Members of the Riverbank City Council have unanimously authorized a Peace Officer Memorial Plaque to be placed at the Riverbank Police Services (RPS) building. The request for the plaque was prompted by Riverbank resident and Boy Scout, Joey Timpone, as he looks to complete the requirements to achieve the rank of Eagle Scout.
“The Eagle project is the last step to get the highest achievement that you can earn in Boy Scouts,” expressed Timpone to the City Council during the recent virtual meeting. “It has been my goal for a while to do a project that was a little more complex than the usual. I chose to do a memorial because I come from a military family and I am also a Police Explorer. So I have a strong support for law enforcement and it was really important to me to do an Eagle Project that had something to do with law enforcement.”
All members of the City Council were present at the virtual meeting including Mayor Richard O’Brien, Vice Mayor Luis Uribe, and Councilmembers Cindy Fosi, Cal Campbell and Darlene Barber-Martinez.
Several months ago Timpone met with city staff and former RPS Chief Erin Kiely to discuss the plan for his final project in pursuit of the Eagle Scout rank. The project was a plaque listing the names and dates of deputies that died in the line of duty in the City of Riverbank. Recently Timpone collaborated with current RPS Chief Ed Ridenour on the design and specifics of the plaque.
“I was very impressed by this young man, his maturity level, and his desire to give back to his community,” stated Ridenour. “After he explained a typical Eagle Scout project and what it entailed, I was honored that he chose to remember law enforcement officers that paid the ultimate sacrifice protecting the community they serve.”
The plan is to mount the plaque on the front of the RPS building with two names listed on it, Riverbank Police Officer Harold B. Harless and Deputy Antonio “Tony” Hinostroza III.
Harless died on Oct. 17, 1965 when he was struck by a vehicle that was traveling at an approximate speed of 100 mph on Patterson Road. It was reported that he was killed instantly. He was 42 years old and was survived by his wife and five children. Harless had served the community as a Police Officer for seven years.
Hinostroza died while responding to a vehicle pursuit that began in Riverbank on Nov. 25, 2018. While assisting in the pursuit his vehicle struck a utility pole at the intersection of Claribel Road and Terminal Avenue which led to his death. He was 45 years old and had been in law enforcement for 19 years. Hinostroza is survived by his son.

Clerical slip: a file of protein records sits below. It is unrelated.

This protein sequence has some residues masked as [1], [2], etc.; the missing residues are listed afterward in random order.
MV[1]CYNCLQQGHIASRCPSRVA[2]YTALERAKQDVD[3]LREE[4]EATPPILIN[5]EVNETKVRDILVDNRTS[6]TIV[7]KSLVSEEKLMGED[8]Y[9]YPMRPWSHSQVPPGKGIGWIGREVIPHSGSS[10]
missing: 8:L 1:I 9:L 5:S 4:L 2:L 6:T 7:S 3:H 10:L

The Eagle Scout candidate with Riverbank Troop 1100 raised all the funds necessary for the project that is estimated at $1300.
“I am really happy that we have gotten this far,” added Timpone to the council at the meeting. “I hope the council likes the memorial that we have been working on. I am really pleased that we were able to come this far and able to honor both these officers.”
Although there is no municipal code requiring council approval for a memorial, city staff requested council feedback and authorization.
Mayor O’Brien expressed that it was very thoughtful and that he hopes the remaining blank spaces are never filled.
“It sounds like the community came together,” said Uribe. “It means a lot to me as well. I remember the day when officer Hinostroza tragically passed away. I drive by that location every day. I love the concept of what you are doing, Joey. I applaud you there and I am in full support of this.”
Barber-Martinez and Fosi thanked Timpone for recognizing the police force and taking the time to do the project.
“They (law enforcement) don’t get enough thanks and they don’t get enough recognition for things they do for us,” noted Barber-Martinez.
“Joey, thank you for doing something positive to recognize our police force,” remarked Campbell. “They need all that they can get with what’s going on in society now and we need to keep looking for more positive things to honor the people that take care of us.”
Timpone has mixed emotions on whether he wants to pursue the medical field or law enforcement. He is virtually attending Point Loma Nazarene University for his freshman year. For the past two years he has participated as a Police Explorer with the Modesto Police Department.
There is no date as of yet when the plaque will be mounted at RPS but there are plans for a small dedication ceremony when that date is set.
“Riverbank is a tight-knit community, and our law enforcement officers tend to have a more personal relationship with our residents than that of larger cities,” noted Ridenour. “It is important to remember the hard work they do every day and realize their profession is dangerous. Even with this danger, our law enforcement officers charge forward as they want what we all want, a safe community to raise their families in. Joey’s project will forever memorialize the law enforcement officers who gave their lives protecting Riverbank residents.”